London – Many residents of London’s Grenfell Tower may have survived the blaze that destroyed their homes on Thursday, but they have not escaped homelessness and hunger in the holy month of Ramadan, especially since 80 percent of the residents are Muslims from different Arab nationalities.
Many volunteers have since come to their aid.
Restaurants in London rushed to help the survivors, who found themselves without a home or food. Celebrity chef Jamie Oliver used his account on Twitter to invite all the survivors to head to one of his restaurants, “Jamie’s Italian”, in Westfield near the Grenfell Tower where they received free food.
Simon Cowell, who produces shows such as “Britain’s Got Talent” and the “X-Factor,” contacted renowned artists like Adele to record a song and dedicate its profits to people who survived the fire.
London’s Chopstix restaurant chain has since the eruption of the fire provided hot meals for survivors in their gathering spots in the center of the capital. Italian restaurant “Cucina” announced that all profits it makes on June 19 will go to the survivors.
Volunteers came from all across Britain to offer help. Some organized campaigns on social media to urge London’s citizens to donate clothes, while others sought to help them find lodgings.
Among the volunteers was Moroccan businesswoman Jalila al-Mastuki, who launched a campaign to donate food and organize iftar meals for Muslim and non-Muslim survivors alike.
She told Asharq Al-Awsat: “I rushed to help people who survived the fire in London because most of them are Arabs and Moroccans. I had to do something.”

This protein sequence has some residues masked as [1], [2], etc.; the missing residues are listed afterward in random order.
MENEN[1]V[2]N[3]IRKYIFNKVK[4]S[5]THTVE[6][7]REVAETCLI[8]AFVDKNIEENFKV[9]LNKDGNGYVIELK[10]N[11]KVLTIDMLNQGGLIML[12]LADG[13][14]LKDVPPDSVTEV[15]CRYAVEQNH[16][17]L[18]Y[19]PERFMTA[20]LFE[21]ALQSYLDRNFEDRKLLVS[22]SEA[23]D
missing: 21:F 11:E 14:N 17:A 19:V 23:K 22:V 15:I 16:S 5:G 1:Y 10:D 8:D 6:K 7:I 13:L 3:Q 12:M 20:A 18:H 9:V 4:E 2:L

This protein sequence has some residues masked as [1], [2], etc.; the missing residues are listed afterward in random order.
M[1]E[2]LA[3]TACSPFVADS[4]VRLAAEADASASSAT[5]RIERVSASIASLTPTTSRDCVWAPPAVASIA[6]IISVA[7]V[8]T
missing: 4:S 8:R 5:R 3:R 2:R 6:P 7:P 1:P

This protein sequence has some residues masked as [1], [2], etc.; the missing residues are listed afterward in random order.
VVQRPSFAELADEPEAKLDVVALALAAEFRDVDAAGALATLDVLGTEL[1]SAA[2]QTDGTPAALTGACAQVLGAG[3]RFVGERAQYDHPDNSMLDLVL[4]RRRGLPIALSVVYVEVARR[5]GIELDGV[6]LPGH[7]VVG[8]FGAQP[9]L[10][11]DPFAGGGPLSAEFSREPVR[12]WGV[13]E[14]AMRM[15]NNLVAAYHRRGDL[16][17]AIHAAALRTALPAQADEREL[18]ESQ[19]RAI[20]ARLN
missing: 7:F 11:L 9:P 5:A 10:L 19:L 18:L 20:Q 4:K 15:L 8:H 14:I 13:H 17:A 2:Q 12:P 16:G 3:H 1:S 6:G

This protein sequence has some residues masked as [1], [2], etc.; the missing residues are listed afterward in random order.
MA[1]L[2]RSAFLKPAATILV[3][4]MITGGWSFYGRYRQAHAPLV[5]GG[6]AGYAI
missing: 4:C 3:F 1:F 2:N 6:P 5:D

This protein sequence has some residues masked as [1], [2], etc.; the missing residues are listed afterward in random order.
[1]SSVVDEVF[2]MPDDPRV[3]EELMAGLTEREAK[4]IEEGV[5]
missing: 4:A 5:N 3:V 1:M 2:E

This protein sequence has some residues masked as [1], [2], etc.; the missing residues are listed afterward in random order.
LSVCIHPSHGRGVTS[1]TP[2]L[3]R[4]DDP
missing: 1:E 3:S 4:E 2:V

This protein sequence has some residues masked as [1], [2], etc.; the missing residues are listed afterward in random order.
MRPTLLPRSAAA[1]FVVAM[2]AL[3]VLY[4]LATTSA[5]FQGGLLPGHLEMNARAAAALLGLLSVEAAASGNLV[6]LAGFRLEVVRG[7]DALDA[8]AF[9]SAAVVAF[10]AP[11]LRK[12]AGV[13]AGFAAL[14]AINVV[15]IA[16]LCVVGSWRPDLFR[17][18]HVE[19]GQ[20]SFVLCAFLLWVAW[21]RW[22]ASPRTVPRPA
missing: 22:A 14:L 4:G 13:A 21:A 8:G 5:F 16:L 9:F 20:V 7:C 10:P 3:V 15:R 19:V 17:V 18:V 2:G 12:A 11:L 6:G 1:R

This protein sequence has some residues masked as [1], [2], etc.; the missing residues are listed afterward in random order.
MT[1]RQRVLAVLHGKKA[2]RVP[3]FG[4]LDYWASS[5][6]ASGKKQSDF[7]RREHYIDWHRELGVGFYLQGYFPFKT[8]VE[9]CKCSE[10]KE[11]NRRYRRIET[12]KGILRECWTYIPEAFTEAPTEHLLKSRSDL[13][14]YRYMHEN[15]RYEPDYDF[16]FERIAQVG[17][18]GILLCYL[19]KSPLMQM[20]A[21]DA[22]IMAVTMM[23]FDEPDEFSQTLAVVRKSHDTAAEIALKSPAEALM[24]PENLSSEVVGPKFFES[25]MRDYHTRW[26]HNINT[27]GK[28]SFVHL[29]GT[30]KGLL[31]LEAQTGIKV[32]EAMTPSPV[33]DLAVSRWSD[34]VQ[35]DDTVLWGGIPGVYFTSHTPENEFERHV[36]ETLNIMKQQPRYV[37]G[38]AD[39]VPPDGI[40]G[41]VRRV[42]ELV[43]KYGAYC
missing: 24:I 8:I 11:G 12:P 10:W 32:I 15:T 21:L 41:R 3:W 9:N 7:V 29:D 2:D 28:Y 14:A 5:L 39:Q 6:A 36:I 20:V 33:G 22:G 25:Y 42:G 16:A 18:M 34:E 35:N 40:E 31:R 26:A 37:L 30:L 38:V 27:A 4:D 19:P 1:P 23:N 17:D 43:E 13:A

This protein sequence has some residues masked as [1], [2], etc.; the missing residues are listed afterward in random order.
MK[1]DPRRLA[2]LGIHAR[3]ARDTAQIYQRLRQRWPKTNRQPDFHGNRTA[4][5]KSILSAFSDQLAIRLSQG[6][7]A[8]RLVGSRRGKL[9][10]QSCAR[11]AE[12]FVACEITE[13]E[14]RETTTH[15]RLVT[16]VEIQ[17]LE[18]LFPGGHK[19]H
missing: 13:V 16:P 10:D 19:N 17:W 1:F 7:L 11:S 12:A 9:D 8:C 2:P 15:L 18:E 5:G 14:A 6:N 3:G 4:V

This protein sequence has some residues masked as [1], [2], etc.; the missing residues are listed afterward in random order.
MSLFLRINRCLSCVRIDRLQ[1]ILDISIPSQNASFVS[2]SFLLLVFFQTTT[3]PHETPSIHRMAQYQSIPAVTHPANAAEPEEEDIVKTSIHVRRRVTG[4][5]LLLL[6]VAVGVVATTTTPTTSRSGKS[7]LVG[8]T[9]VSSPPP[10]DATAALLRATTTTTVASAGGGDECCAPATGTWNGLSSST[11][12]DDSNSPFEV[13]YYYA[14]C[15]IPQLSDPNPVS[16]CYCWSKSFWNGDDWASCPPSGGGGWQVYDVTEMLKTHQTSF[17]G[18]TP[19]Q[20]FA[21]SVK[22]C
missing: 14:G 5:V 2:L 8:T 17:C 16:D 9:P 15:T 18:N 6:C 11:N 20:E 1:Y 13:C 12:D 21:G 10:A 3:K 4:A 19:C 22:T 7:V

“I launched a campaign on Facebook and asked my friends to help in providing food. Things were complicated on the first day because the municipality was not responsive and it relied on Red Cross relief. However, I managed to convince officials that it was important to serve hot meals and halal meat for Muslims, along with the iftar meal for the fast observers. Two days later, I received the municipality’s approval.”
Mastuki said she launched a similar campaign after devastating floods hit southern Morocco. She organized three fundraising campaigns on social media and collected a lot of funds that allowed her to build more than five residents for the displaced.
Asharq Al-Awsat also contacted Moroccan chef Khalid Dahabi, who served food in the campaign.
He said: “The scene was very painful. Seeing the building burning on TV is totally different than seeing it live. We had to do something to help those poor people. I helped Jalila al-Mastuki by cooking healthy and hot food for survivors.”
Dahbai explained that the process was complicated in the beginning because the municipality did not want to appear as if it was not providing enough support.
The Moroccan chef shared his call for help through the daily “Evening Standard,” saying: “I had to give something. Everyone donated clothes, but as a chef, I contributed in serving healthy food for people who need help.”